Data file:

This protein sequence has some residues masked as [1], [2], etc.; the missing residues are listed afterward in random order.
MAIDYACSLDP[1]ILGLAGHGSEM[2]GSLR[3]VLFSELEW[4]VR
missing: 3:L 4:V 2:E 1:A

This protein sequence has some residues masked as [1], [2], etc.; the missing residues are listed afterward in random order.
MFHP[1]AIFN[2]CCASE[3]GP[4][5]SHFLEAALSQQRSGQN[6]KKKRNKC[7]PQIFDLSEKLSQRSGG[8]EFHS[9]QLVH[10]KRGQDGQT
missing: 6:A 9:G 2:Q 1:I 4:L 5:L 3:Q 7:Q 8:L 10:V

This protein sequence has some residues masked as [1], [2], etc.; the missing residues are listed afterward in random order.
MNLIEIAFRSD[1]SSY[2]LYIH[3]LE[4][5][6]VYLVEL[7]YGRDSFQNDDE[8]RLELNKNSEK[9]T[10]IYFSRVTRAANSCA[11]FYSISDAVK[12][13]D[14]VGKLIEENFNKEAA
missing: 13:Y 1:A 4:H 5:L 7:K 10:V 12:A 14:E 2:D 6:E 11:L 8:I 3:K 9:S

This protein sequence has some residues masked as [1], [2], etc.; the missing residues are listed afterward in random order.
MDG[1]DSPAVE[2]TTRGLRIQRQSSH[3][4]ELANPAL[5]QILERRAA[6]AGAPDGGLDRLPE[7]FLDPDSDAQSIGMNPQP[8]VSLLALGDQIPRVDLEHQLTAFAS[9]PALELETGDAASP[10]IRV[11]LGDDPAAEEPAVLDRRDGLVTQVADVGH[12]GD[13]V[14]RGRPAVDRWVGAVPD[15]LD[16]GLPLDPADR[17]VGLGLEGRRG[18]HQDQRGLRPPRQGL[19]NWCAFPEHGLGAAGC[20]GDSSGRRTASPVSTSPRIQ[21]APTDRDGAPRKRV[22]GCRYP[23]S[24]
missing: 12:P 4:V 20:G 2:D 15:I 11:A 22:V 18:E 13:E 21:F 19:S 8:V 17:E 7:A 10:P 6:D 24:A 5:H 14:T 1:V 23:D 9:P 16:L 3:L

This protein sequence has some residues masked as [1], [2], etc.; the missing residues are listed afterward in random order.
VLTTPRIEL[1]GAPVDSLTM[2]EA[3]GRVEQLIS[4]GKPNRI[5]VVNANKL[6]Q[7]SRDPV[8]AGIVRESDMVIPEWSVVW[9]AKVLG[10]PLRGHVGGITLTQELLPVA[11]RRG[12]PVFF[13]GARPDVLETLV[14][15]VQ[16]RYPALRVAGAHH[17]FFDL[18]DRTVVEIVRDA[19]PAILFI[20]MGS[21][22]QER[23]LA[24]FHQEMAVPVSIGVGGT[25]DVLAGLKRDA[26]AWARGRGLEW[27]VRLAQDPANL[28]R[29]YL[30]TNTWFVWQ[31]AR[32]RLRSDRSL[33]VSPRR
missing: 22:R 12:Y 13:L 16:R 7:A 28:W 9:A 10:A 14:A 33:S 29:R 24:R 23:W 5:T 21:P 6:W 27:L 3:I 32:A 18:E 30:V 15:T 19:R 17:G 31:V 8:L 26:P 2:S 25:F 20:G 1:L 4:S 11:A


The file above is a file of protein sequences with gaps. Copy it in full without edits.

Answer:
This protein sequence has some residues masked as [1], [2], etc.; the missing residues are listed afterward in random order.
MAIDYACSLDP[1]ILGLAGHGSEM[2]GSLR[3]VLFSELEW[4]VR
missing: 3:L 4:V 2:E 1:A

This protein sequence has some residues masked as [1], [2], etc.; the missing residues are listed afterward in random order.
MFHP[1]AIFN[2]CCASE[3]GP[4][5]SHFLEAALSQQRSGQN[6]KKKRNKC[7]PQIFDLSEKLSQRSGG[8]EFHS[9]QLVH[10]KRGQDGQT
missing: 6:A 9:G 2:Q 1:I 4:L 5:L 3:Q 7:Q 8:L 10:V

This protein sequence has some residues masked as [1], [2], etc.; the missing residues are listed afterward in random order.
MNLIEIAFRSD[1]SSY[2]LYIH[3]LE[4][5][6]VYLVEL[7]YGRDSFQNDDE[8]RLELNKNSEK[9]T[10]IYFSRVTRAANSCA[11]FYSISDAVK[12][13]D[14]VGKLIEENFNKEAA
missing: 13:Y 1:A 4:H 5:L 7:K 10:V 12:A 14:E 2:D 6:E 11:L 8:I 3:K 9:S

This protein sequence has some residues masked as [1], [2], etc.; the missing residues are listed afterward in random order.
MDG[1]DSPAVE[2]TTRGLRIQRQSSH[3][4]ELANPAL[5]QILERRAA[6]AGAPDGGLDRLPE[7]FLDPDSDAQSIGMNPQP[8]VSLLALGDQIPRVDLEHQLTAFAS[9]PALELETGDAASP[10]IRV[11]LGDDPAAEEPAVLDRRDGLVTQVADVGH[12]GD[13]V[14]RGRPAVDRWVGAVPD[15]LD[16]GLPLDPADR[17]VGLGLEGRRG[18]HQDQRGLRPPRQGL[19]NWCAFPEHGLGAAGC[20]GDSSGRRTASPVSTSPRIQ[21]APTDRDGAPRKRV[22]GCRYP[23]S[24]
missing: 12:P 4:V 20:G 2:D 15:I 11:A 22:V 18:E 13:E 21:F 19:S 8:V 17:E 7:A 10:P 6:D 24:A 5:H 14:T 1:V 23:D 9:P 16:L 3:L

This protein sequence has some residues masked as [1], [2], etc.; the missing residues are listed afterward in random order.
VLTTPRIEL[1]GAPVDSLTM[2]EA[3]GRVEQLIS[4]GKPNRI[5]VVNANKL[6]Q[7]SRDPV[8]AGIVRESDMVIPEWSVVW[9]AKVLG[10]PLRGHVGGITLTQELLPVA[11]RRG[12]PVFF[13]GARPDVLETLV[14][15]VQ[16]RYPALRVAGAHH[17]FFDL[18]DRTVVEIVRDA[19]PAILFI[20]MGS[21][22]QER[23]LA[24]FHQEMAVPVSIGVGGT[25]DVLAGLKRDA[26]AWARGRGLEW[27]VRLAQDPANL[28]R[29]YL[30]TNTWFVWQ[31]AR[32]RLRSDRSL[33]VSPRR
missing: 22:R 12:Y 13:L 16:R 7:A 28:W 9:A 10:A 14:A 33:S 29:R 24:R 23:W 5:T 21:P 6:W 27:L 3:I 32:A 18:E 30:V 15:T 19:R 17:G 31:V 8:L 26:P 2:S 25:F 20:G 1:L 4:S 11:A